Updated: April 20, 2013 19:14 IST

Hero turns villain

Deepa Venkatraman
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Jackie Shroff. Photo: Khyati Sheth
The Hindu
Jackie Shroff. Photo: Khyati Sheth

Jackie Shroff's tryst with Tamil films continues. The actor who will be seen in Kochadaiyaan, talks to Deepa Venkatraman about the special bond he shares with Rajinikanth, son Tiger’s debut and his plans for a film city in Ahmedabad

He became the heartthrob of Bollywood post Hero, the Subhash Ghai-directed flick which hit the screens in 1983. After being around for over three decades in the industry and acting in several super hits, Jackie Shroff made his Tamil debut with Aaranya Kaandam. Now he’s onto his next in Tamil, Kochadaiyaan, with none other than Superstar Rajinikanth. Excerpts from an interview with the actor:

Tell us how you landed the role in Kochadaiyaan.

The production team called me and I immediately agreed to be a part of the movie. There were no second thoughts. This is a highly technical movie, and I found that interesting. It is a great role and a great team to work with.

Are you playing the role of an antagonist?

Hmmm. You know much more than I do (laughs). But, I cannot reveal anything about the role.

You have earlier worked with Rajinikanth in Subhash Ghai’s Uttar Dakshin (1987). What was it like coming together again after a long gap?

It was great working with him. He even attended my wedding in 1987. We have kept in touch for the last 27 years. In fact, he recently met me in Mumbai when I was shooting and he had the same warmth and affection. We share a special bond.

How was Soundarya as a director?

Soundarya was superb. She has a flair for making films. Some of the shots were challenging, but she made it easy for me to follow.

Did you have to learn Tamil for the movie?

Yes, I had to remember the lines. I rehearsed them before delivering them.

So ungalukku konjam konjam Tamil pesa theriyuma?

Enakku Tamil romba nalla pesa theriyum. Vanakkam.

Kochadaiyaan is a 3D movie. Did anything interesting happen on the sets?

This was the first time I was doing something of this kind. For capturing the 3D, I had to wear a dress with a lot of points and wires that made me look like Spider-Man. Next to our set, shooting for the James Bond movie was under way. It was great to be around at that time.

You have worked in both Kollywood and Bollywood. Have you noticed any differences between the two?

No difference at all. Professionalism is the same everywhere. Both have the same pace, pressures and problems.

It’s said that your roles in your upcoming Bollywood release, Aurangzeb, and Kochadaiyaan have shades of grey.

I have played this kind of role for the first time in Aurangzeb; there is some negativity to the character. It’s so much fun playing negative roles.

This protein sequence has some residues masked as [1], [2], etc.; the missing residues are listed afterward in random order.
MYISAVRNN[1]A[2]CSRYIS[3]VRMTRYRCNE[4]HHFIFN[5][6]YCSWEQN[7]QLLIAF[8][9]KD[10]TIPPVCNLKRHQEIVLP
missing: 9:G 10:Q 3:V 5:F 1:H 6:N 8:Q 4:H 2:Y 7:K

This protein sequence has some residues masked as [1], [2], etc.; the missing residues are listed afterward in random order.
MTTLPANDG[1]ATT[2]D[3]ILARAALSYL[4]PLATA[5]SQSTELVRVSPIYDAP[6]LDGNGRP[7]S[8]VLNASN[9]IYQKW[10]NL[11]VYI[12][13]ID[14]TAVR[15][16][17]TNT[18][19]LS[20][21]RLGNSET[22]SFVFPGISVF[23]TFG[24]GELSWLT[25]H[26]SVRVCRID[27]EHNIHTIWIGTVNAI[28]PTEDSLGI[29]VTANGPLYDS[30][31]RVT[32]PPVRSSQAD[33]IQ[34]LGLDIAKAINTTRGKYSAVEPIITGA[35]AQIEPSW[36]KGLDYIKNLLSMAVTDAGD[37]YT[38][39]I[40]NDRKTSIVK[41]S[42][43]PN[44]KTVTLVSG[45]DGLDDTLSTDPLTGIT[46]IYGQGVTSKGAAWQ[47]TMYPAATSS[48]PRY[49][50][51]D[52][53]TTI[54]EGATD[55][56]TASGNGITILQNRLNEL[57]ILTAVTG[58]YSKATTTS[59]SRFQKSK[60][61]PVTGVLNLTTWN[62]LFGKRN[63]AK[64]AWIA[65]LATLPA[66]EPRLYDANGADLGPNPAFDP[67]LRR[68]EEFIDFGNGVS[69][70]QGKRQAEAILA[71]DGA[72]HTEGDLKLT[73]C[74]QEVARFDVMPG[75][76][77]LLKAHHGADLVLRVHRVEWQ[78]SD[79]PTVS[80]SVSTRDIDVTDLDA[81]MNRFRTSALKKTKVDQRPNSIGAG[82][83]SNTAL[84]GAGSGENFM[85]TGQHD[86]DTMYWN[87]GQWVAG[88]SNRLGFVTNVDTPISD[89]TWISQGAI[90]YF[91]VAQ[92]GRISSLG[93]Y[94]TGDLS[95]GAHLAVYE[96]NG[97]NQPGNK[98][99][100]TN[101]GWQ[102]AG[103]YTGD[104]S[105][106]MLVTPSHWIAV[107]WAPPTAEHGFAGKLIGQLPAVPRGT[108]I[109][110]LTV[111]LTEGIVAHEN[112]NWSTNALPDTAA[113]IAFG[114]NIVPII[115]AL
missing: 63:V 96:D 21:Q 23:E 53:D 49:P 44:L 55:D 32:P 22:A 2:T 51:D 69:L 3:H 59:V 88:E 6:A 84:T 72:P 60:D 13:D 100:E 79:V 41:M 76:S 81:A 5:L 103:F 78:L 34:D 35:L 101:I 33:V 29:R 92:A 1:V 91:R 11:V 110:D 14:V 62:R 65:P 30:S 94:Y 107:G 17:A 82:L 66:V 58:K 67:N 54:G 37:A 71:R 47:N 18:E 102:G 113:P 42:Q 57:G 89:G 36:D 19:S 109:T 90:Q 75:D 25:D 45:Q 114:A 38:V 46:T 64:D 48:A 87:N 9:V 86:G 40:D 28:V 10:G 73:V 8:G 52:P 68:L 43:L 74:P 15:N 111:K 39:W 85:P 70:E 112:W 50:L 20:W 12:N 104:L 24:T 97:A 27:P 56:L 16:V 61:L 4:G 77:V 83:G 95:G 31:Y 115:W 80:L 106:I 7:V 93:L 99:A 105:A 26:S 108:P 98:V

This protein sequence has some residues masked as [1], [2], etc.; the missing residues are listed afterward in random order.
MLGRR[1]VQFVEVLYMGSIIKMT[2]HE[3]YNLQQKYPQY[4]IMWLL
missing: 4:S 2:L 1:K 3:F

How has your journey as an actor been?

From my first movie Swami Dada with the late Dev Anand to what I am currently doing, it’s been a wonderful journey by the grace of the Almighty. Earlier I was getting only one type of roles — the “good, happy hero.” But now I am in a position to play a variety of roles and I am enjoying it.

Is your unassuming personality the secret of your success?

Yes, my humble upbringing has helped me throughout. I owe it all to my mother. She advised me to always be down-to-earth, be of help to others and respectful.

Your son Tiger is debuting next year with Sajid Nadiadwala's Heropanti. How does it feel? Have you given him any acting tips?

I am grateful to God for what my son is today. Tiger has all along been observing me act. Besides, he trained for a couple of months before the shoot of the movie and worked on his script by himself. Now it is for the director and the technical crew to guide him on the sets.

Have you visited him on the sets?

No. I went alone for my first movie. I feel he should have his own identity.

Being a star son, has he imbibed your qualities?

Does it make a difference? He is a sportsperson who used to play serious basketball. So discipline is part of his personality.

How about your daughter, will she follow in her brother’s footsteps?

No, she wants to go to the other side of the industry. She is keen on production and direction.

We hear that you, along with Pandya, have plans to start a unique film city studio in Gujarat, comprising a theme park, club and resort.

I have been in the industry for so long and visited many film studios and film cities across the globe. I have a good idea of what goes into making a film city. The land is Pandya’s and I will get my share when it makes profits. So I am just designing the layout. It will be one-of-its-kind in India with a wax museum on the lines of Madame Tussauds, a Bollywood theme restaurant and other interesting features.

neat job deepa... done well

from:  sunder ram
Posted on: Apr 22, 2013 at 14:25 IST

Awesome Deepa :-))

from:  Vidya Ganesan
Posted on: Apr 21, 2013 at 01:40 IST
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